Targets in A&E make people cheat

A couple of days ago I wrote about an analysis of Accident and Emergency department (A&E) waiting times that the NHS Information Centre released. It showed that a disproportionate number of patients were seen to in the 10 minutes before the 4 hours waiting time target. The Nursing Times ran a survey in response to that analysis which found that across the UK, trusts are cheating to be seen to hit the target. To quote from their article,

Forty per cent of nurses believe their colleagues are involved in helping to meet waiting time targets by underhand means, often referred to as “gaming”.

And one in 10 hospital nurses say they have personally been asked to engage in gaming to help meet waiting times this autumn.

The article goes on give a few examples of the type of gaming that happens:

  • Discharge times for patients are changed
  • Patients are temporarily moved from A&E to corridors, observation areas and theatre recovery wards
  • Patients are unnecessarily admitted to mixed-sex bays or specialist wards
  • In one trust, part of A&E was re-badged as a “clinical decision unit” and is now longer deemed part of A&E

This is no surprise. Targets make people cheat. It happens all the time and not just in the NHS. Remember the teachers in Bolton who were suspended over allegations of cheating to help students in GCSE language exams?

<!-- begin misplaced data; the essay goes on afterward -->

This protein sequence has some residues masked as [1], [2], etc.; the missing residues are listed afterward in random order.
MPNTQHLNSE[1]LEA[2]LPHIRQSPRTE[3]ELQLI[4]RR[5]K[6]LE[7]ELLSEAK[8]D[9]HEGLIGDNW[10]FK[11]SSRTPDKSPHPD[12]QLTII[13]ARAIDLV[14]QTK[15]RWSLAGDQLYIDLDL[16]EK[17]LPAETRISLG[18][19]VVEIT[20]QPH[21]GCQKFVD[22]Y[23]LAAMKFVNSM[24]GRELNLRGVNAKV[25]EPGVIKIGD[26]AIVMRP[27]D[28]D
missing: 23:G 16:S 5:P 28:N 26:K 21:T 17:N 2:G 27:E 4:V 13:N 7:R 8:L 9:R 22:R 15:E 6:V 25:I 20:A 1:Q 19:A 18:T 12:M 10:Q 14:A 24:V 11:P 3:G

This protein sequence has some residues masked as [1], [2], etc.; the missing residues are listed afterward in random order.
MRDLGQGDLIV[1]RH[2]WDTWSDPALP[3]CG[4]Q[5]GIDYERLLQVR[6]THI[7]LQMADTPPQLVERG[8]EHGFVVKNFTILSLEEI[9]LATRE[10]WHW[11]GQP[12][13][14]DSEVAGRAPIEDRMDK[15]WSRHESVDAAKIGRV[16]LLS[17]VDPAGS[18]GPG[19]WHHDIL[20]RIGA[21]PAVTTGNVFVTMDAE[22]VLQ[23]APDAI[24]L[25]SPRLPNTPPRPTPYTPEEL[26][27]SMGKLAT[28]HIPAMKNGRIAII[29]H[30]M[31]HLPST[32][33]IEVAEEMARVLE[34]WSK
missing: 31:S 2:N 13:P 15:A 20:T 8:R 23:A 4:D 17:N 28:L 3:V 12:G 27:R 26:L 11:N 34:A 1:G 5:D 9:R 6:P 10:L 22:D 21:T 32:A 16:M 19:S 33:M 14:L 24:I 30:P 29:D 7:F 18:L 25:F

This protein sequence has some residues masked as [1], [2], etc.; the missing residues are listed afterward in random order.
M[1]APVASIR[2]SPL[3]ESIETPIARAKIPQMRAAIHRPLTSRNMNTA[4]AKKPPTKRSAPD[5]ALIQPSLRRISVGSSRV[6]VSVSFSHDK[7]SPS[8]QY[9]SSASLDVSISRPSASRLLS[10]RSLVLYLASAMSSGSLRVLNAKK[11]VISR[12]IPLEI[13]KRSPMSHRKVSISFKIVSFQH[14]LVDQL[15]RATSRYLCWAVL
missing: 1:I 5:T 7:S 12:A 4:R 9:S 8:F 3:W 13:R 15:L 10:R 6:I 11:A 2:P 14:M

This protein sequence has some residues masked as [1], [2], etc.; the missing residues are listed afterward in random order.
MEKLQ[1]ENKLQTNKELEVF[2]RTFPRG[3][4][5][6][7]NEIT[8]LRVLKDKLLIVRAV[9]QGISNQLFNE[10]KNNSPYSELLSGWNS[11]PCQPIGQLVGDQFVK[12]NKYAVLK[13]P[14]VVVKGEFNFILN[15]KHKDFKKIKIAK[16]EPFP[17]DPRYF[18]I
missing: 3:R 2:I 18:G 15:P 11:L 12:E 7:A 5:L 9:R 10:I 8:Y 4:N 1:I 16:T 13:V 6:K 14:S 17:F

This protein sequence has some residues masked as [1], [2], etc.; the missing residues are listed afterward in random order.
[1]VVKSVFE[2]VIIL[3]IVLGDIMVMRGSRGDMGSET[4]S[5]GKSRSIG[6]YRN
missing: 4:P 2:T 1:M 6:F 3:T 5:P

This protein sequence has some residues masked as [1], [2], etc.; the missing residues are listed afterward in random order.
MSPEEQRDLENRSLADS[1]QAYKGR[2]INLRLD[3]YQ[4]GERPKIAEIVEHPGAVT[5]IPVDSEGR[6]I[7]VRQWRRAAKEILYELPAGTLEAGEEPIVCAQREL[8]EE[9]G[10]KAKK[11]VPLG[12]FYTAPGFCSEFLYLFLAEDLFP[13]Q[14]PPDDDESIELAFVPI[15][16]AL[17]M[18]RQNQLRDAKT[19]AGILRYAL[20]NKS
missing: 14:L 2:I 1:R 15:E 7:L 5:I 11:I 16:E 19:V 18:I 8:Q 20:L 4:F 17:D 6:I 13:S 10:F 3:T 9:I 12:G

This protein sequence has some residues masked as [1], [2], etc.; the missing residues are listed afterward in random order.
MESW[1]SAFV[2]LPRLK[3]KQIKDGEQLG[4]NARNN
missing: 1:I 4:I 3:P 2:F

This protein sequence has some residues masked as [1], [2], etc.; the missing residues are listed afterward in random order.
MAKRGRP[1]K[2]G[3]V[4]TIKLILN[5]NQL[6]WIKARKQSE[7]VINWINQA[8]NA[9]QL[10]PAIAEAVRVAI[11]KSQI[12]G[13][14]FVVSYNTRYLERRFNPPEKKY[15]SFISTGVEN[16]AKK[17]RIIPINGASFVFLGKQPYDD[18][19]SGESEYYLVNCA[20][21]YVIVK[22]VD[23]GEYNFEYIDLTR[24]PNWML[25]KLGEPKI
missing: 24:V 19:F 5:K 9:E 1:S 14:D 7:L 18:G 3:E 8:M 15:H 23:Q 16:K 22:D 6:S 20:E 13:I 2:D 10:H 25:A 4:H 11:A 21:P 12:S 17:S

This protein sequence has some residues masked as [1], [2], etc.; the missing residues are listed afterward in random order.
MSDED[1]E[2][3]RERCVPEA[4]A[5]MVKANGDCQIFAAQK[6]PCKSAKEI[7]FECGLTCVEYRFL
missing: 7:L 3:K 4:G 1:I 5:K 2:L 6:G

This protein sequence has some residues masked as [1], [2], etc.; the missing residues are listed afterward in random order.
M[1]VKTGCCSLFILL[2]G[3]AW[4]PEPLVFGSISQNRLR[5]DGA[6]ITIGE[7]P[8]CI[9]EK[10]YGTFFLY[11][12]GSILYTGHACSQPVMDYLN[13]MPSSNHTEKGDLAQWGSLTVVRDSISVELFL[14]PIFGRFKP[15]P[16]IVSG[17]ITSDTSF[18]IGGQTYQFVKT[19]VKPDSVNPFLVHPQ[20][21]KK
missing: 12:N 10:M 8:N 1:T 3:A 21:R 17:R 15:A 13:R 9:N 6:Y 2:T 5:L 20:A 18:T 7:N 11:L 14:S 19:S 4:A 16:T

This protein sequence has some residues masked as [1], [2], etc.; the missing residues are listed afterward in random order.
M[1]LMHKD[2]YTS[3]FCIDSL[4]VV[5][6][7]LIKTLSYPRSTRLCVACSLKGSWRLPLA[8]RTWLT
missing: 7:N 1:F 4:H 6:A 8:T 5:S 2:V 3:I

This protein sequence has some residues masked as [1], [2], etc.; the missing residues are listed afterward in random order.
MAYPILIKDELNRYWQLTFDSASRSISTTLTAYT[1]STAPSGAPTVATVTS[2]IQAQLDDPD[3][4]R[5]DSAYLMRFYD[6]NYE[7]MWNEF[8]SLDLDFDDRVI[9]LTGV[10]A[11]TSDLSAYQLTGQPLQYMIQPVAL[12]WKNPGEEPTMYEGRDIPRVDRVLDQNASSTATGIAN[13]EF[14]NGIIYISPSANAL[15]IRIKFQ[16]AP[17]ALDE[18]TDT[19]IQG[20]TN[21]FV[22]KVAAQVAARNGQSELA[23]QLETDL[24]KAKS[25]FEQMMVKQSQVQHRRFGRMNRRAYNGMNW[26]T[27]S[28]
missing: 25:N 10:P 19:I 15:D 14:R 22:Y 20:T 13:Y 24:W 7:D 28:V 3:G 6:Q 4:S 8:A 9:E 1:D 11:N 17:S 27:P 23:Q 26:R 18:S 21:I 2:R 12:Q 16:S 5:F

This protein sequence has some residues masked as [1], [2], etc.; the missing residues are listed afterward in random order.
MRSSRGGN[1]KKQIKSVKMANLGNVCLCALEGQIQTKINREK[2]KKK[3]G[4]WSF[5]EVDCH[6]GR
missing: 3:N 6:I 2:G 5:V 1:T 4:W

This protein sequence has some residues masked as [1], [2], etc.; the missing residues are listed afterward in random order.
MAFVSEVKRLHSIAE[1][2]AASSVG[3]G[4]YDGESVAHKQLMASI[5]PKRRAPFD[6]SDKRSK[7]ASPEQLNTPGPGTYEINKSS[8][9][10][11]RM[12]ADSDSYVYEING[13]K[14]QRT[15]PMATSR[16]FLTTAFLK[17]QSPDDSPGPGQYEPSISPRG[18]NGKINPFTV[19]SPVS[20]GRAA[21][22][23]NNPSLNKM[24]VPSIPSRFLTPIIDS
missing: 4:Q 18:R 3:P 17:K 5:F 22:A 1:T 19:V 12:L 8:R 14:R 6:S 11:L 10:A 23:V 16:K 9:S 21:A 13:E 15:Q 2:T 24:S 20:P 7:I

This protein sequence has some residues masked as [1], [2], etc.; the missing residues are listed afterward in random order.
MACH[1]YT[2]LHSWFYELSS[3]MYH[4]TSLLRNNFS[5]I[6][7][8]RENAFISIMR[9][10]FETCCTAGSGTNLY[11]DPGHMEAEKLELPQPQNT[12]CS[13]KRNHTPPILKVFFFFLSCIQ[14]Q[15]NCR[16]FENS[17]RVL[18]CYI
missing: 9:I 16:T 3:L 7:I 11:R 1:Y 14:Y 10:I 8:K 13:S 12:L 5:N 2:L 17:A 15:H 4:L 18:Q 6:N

Targets do not, and never have driven improvement for patients they only drive inventiveness to try to hit the target by any means necessary. There is small cheating like adjusting discharge times and then institutional cheating by relabelling a part of A&E.

It is all wrong.

It is morally wrong but there is also the issue of the opportunity cost. All this effort and inventiveness is going into fiddling the system. Imagine if all that innovation went into improving the service. What about the boost to morale for the staff when they were released from the target and from the need to cheat? Think of the benefit to patients to feel that their care was the most important thing to the staff.

The other hidden problem is that when the figures get changed you no longer have reliable data upon which to base genuine improvement.

Anyone who thinks targets drive improvement has never been moved to a ward in order for the hospital to meet a target, only to be forgotten about because they should never have been transferred there in the first place.

Best,

Rob

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